New Cretaceous Duck-Billed Dinosaur – Was it a Trumpeter?

A multi-national team of scientists from the University of Utah, the Museo del Desierto in Saltillo in Mexico and the Royal Tyrrell Museum from Alberta, Canada have published a description of a new dinosaur species, the first, truly “Mexican Dinosaur” to be described,  in the Journal of Vertebrate Paleontology.

Velafrons coahuilensis

This new dinosaur has been named Velafrons coahuilensis, a hadrosaur and a probable member of the lambeosaurine group of crested duck-bills.  The very long, extended nasal passages have led scientists to speculate that this animal could have made loud, trumpeting calls.  Much work has already been carried out on the complex nasal passages of lambeosaurine hadrosaurs, the ones with the flamboyant crests.

These large herbivorous dinosaurs may have lived in vast herds and the crests could have been used to distinguish males from females, identify social status in the herd and for display by males (scientists believe the males of many lambeosaurines like Parasaurolophus and Corythosaurus had bigger crests than females).

Duck-billed Dinosaur

The new dinosaur dates from around 72 million years ago (Maastrichtian faunal stage) and although much is known about the dinosaur based ecosystems of parts of the Americas from this time, little is known about the flora and fauna of Mexico.  Sea levels were high during the Late Cretaceous and the sea flooded much of north America from the Gulf of Mexico to the Arctic circle.  Much of the continent of north America we know today was covered by a warm, shallow sea.  The sea separated two areas of land, a narrow strip to the west called Laramidia  and the larger area of land to the east known as Appalachia.

This new specimen has been removed from sediments that were formed where an estuary washed material out into a shallow bay.  It is hoped that many more dinosaur fossils will be found in the locality.

Had flood events occurred there may be a number of dinosaur bone beds waiting to be discovered, providing more information on Velafrons plus the other animals that shared its habitat at the end of the Cretaceous.  Velafrons means “sailed forehead”, this dinosaur has been named after the unique crest on the beautifully reconstructed skull, that took volunteer Jerry Golden of the University of Utah, two years to piece together from the remains extracted from the extremely hard matrix.

Scientists were struck by this dinosaur’s amazing crest, believing it exemplifies a radical evolutionary departure in the geometry of dinosaur heads. The nose bone moved to the top of the head, extending the nasal passage up the face an emerging above the eyes.  It is the arrangement of the naris and nasal passages that has caused scientists to speculate that this dinosaur could trumpet!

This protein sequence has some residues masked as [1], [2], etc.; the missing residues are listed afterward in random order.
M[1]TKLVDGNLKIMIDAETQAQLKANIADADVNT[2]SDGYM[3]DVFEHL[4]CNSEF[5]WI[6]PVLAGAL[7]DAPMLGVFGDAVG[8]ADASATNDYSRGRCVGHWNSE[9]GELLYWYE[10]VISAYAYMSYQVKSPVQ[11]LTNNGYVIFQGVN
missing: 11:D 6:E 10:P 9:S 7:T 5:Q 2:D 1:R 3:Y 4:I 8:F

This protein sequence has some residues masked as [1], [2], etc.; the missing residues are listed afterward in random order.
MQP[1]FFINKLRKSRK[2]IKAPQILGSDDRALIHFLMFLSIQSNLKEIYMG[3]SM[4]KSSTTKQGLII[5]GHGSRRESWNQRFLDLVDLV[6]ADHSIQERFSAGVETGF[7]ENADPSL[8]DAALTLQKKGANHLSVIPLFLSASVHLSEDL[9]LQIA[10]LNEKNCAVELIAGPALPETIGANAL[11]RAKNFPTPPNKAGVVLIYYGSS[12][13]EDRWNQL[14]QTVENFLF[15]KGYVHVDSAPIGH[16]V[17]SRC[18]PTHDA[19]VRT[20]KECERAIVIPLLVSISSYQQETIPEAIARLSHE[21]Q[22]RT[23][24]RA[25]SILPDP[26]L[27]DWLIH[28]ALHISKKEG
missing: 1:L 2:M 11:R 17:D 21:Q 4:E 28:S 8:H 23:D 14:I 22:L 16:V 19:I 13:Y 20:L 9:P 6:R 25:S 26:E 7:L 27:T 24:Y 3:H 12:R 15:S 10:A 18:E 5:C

A Juvenile Specimen

The specimen is a 8-metre-long juvenile, so perhaps the skull crest was even more spectacular in fully grown adults, which palaeontologists have estimated could reach lengths of 11 metres or more.

More research is required on the specimen but the quantity of the bones recovered makes scientists confident that they can learn a lot from this dinosaur, that resembled a Corythosaurus “helmet lizard”.

To see a model of Corythosaurus and other dinosaurs: Dinosaur and Prehistoric Animal Models.

Palaeontologist Martha Carolina Aguillon made the initial discovery in 1995 in the quarries 27 miles west of Saltillo in north-central Mexico. Like many famous dinosaur finds, she stumbled upon the fossil by accident, noticing tail vertebrae sticking out of the ground as she picked up litter after the visit of a school party.

The hard rock proved difficult to shift, much of the fossil was buried under 3-4 metres of sedimentary rocks, but slowly and surely the fossil was extracted and taken to the University of Utah for further study and restoration.

The team’s efforts were well worthwhile as they have managed to recover 75% of the skeleton.  It is hoped future joint expeditions will be sent to this area in order to explore these sediments and hopefully shed more light on Mexico’s Dinosaurs.  One thing is for certain, if there are as beautiful as Velafrons the scientists will not be disappointed.